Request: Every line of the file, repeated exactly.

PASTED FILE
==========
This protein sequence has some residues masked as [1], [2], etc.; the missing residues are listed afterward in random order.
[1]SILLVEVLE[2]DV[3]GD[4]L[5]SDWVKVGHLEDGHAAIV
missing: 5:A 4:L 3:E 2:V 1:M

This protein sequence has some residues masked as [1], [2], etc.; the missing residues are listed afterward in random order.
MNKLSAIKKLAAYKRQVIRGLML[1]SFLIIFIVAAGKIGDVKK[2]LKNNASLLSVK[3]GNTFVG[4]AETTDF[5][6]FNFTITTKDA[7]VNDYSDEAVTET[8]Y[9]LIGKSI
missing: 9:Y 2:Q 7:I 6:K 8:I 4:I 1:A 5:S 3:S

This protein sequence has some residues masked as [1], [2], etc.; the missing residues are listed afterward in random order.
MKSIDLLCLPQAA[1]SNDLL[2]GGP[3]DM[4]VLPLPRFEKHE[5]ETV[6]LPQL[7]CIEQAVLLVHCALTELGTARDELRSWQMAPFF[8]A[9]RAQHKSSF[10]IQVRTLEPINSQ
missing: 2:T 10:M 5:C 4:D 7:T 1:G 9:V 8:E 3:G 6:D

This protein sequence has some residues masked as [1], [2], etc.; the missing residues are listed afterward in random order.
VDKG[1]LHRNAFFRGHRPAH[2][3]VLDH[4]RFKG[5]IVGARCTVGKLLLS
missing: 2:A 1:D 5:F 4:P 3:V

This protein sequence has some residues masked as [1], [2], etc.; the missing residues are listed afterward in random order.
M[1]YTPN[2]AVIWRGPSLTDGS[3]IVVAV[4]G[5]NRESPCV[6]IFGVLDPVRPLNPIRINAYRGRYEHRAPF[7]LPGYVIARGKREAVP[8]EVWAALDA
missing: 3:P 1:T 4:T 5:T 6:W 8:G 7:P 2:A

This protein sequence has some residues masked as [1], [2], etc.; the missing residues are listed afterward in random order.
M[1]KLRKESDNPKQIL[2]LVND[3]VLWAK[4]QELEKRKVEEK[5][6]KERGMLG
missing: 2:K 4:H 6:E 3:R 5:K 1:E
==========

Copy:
This protein sequence has some residues masked as [1], [2], etc.; the missing residues are listed afterward in random order.
[1]SILLVEVLE[2]DV[3]GD[4]L[5]SDWVKVGHLEDGHAAIV
missing: 5:A 4:L 3:E 2:V 1:M

This protein sequence has some residues masked as [1], [2], etc.; the missing residues are listed afterward in random order.
MNKLSAIKKLAAYKRQVIRGLML[1]SFLIIFIVAAGKIGDVKK[2]LKNNASLLSVK[3]GNTFVG[4]AETTDF[5][6]FNFTITTKDA[7]VNDYSDEAVTET[8]Y[9]LIGKSI
missing: 9:Y 2:Q 7:I 6:K 8:I 4:I 1:A 5:S 3:S

This protein sequence has some residues masked as [1], [2], etc.; the missing residues are listed afterward in random order.
MKSIDLLCLPQAA[1]SNDLL[2]GGP[3]DM[4]VLPLPRFEKHE[5]ETV[6]LPQL[7]CIEQAVLLVHCALTELGTARDELRSWQMAPFF[8]A[9]RAQHKSSF[10]IQVRTLEPINSQ
missing: 2:T 10:M 5:C 4:D 7:T 1:G 9:V 8:E 3:G 6:D

This protein sequence has some residues masked as [1], [2], etc.; the missing residues are listed afterward in random order.
VDKG[1]LHRNAFFRGHRPAH[2][3]VLDH[4]RFKG[5]IVGARCTVGKLLLS
missing: 2:A 1:D 5:F 4:P 3:V

This protein sequence has some residues masked as [1], [2], etc.; the missing residues are listed afterward in random order.
M[1]YTPN[2]AVIWRGPSLTDGS[3]IVVAV[4]G[5]NRESPCV[6]IFGVLDPVRPLNPIRINAYRGRYEHRAPF[7]LPGYVIARGKREAVP[8]EVWAALDA
missing: 3:P 1:T 4:T 5:T 6:W 8:G 7:P 2:A

This protein sequence has some residues masked as [1], [2], etc.; the missing residues are listed afterward in random order.
M[1]KLRKESDNPKQIL[2]LVND[3]VLWAK[4]QELEKRKVEEK[5][6]KERGMLG
missing: 2:K 4:H 6:E 3:R 5:K 1:E